Film Review: Doctor Zhivago

Remember the days of the epic film?  When they were so long they needed an intermission half way through?  If you do – and even if you don’t – this week gives you an all-too-rare opportunity to experience it all over again or for the first time.  One of the most romantic of large scale films celebrates its half century by returning to the big screen in a newly re-mastered print.  David Lean’s Doctor Zhivago, certificate PG, is re-released on Friday, as well as being part of the BFI’s LOVE season on Southbank.

London Mums’ film critic, Freda Cooper, came over all nostalgic ……. 

The story

Adopted as an orphan, Yuri Zhivago (Omar Sharif) graduates as a doctor and, in his spare time, is a moderately successful poet.  He marries Tonya (Geraldine Chaplin) but Russia’s involvement in the First World War means he’s sent to the front.  There he meets a nurse, Lara (Julie Christie), somebody he has nearly met on several occasions.  They fall in love but the advent of the Russian Revolution means Yuri has to return home to what’s left of his home and family.  But he and Lara won’t be parted for long ……


The trailer



The verdict

That summary of the story is very much a simplified version.  There’s a huge cast of characters whose stories and lives are woven into the fabric of the film, from Pasha (Tom Courtney), the idealistic student engaged to Lara to Yuri’s brother Yevgraf (Alec Guinness), a high ranking officer in the Red Army and Alexander (Ralph Richardson), Tonya’s father who is still loyal to the Tsar.  And there’s not just an extensive cast of characters: there’s some heavyweight actors in there as well, including Rod Steiger, Rita Tushingham and Klaus Kinski.

All of which leads you to expect some great acting.  You get it, but perhaps not as much as you might have hoped for.  While Peter O’Toole was originally in contention to play Zhivago, the part went to Sharif, his Lawrence Of Arabia co-star, and his huge brown eyes are regularly in close up.  In fact, they’re so often the focus of the camera, often with the lower half of his face in shadow, that it implies a lack of confidence from director Lean in his leading man.  Sharif certainly has the looks and a certain screen presence, but his acting range comes into question and there are moments when he looks shaky, especially in his final scenes.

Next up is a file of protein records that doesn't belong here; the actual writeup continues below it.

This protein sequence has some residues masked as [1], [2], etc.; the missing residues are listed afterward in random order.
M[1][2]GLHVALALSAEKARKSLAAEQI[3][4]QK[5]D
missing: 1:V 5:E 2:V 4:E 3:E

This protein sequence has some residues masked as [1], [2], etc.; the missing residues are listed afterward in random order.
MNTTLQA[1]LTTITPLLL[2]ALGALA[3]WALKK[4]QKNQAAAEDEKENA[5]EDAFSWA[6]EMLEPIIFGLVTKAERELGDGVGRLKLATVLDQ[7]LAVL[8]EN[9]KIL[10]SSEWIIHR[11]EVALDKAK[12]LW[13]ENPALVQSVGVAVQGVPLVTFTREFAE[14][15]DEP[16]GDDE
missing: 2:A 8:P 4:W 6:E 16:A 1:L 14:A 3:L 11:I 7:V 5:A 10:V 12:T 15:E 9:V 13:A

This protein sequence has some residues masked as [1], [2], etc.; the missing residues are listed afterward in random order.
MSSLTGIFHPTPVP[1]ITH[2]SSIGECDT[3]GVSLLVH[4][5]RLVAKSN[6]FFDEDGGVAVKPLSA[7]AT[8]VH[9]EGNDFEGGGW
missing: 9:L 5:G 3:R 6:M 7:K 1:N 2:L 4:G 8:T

The camera loves Julie Christie’s eyes as well – huge and blue this time – but with her shiny hair and pale lipstick, she looks more like a 60s model than a young woman who is something of a survivor.  The best performances come in the supporting roles, from Tom Courtney, especially when his idealistic student becomes a revolutionary commander, and Rod Steiger as the unscrupulous and amoral Komarovsky, who has a remarkable talent for survival, regardless of the colour of the government.



Where the film scores, however, is in its photography.  It is simply a feast for the eyes – staggeringly good for its day – and it demands to be seen on the big screen.  There’s no other way to fully appreciate Freddie Young’s cinematography.  There’s the huge panoramic scenes, such as the funeral at the beginning, a near-frozen Zhivago staggering through the snow to get home and the troika ride to the deserted country house across a frosted landscape.  But the smaller scenes are equally beautiful and full of intricate detail, such as the wintry etchings on the windows and Lara’s mother’s workroom.

Doctor Zhivago is very much a Hollywood film, painting an idealised picture, regardless of the severity of the conditions it portrays, and that makes it hard to ignore its incongruities.  Both Lara and Tonya are blessed with the talent to turn a complete wreck of a house into comfortable living quarters for themselves and their man in almost the blink of an eye.  And somehow they’re never short of food, even in the depths of the Russian winter and when they’re living miles from anywhere in the vast countryside.  You just have to suspend your disbelief.


Mums’ rating: 8/10             

Despite the film’s shortcomings, seeing Doctor Zhivago on the big screen is worth the time, effort and money.  It’s an epic romance, one to wallow in and simply enjoy.  As it approaches its 50th birthday, it stands up remarkably well, especially as far as the photography is concerned.  And, while it may not be David Lean’s very best film, it certainly shows that there was – and is – nobody to beat him when it comes to choosing a strong story and telling it with clarity.


The newly-remastered Doctor Zhivago is released at selected cinemas around the country from Friday, 27 November.  It will be reviewed on Talking Pictures on Thursday, 26 November 2015.

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